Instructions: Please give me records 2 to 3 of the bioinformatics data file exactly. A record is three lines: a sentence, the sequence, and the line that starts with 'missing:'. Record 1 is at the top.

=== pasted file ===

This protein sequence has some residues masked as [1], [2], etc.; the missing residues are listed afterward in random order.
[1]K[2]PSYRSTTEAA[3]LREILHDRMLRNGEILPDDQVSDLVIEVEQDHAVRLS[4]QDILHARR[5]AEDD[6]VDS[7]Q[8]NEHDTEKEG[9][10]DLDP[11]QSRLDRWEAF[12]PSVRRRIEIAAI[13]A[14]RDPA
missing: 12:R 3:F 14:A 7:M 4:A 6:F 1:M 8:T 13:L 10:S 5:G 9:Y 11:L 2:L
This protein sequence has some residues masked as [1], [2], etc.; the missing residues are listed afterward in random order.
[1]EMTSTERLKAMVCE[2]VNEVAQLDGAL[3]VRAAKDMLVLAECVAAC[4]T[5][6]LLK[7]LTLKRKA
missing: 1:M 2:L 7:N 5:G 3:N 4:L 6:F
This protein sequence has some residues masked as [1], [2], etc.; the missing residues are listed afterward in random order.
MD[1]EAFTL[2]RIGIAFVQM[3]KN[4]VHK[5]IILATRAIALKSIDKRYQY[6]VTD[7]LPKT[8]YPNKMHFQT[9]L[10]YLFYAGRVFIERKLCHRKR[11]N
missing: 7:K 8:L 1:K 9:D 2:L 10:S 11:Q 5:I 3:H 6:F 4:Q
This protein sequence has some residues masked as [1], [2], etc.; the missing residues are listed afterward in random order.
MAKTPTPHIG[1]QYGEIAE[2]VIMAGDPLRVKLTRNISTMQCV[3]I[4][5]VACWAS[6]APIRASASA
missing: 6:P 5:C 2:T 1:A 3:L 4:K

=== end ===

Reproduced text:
This protein sequence has some residues masked as [1], [2], etc.; the missing residues are listed afterward in random order.
[1]EMTSTERLKAMVCE[2]VNEVAQLDGAL[3]VRAAKDMLVLAECVAAC[4]T[5][6]LLK[7]LTLKRKA
missing: 1:M 2:L 7:N 5:G 3:N 4:L 6:F
This protein sequence has some residues masked as [1], [2], etc.; the missing residues are listed afterward in random order.
MD[1]EAFTL[2]RIGIAFVQM[3]KN[4]VHK[5]IILATRAIALKSIDKRYQY[6]VTD[7]LPKT[8]YPNKMHFQT[9]L[10]YLFYAGRVFIERKLCHRKR[11]N
missing: 7:K 8:L 1:K 9:D 2:L 10:S 11:Q 5:I 3:H 6:F 4:Q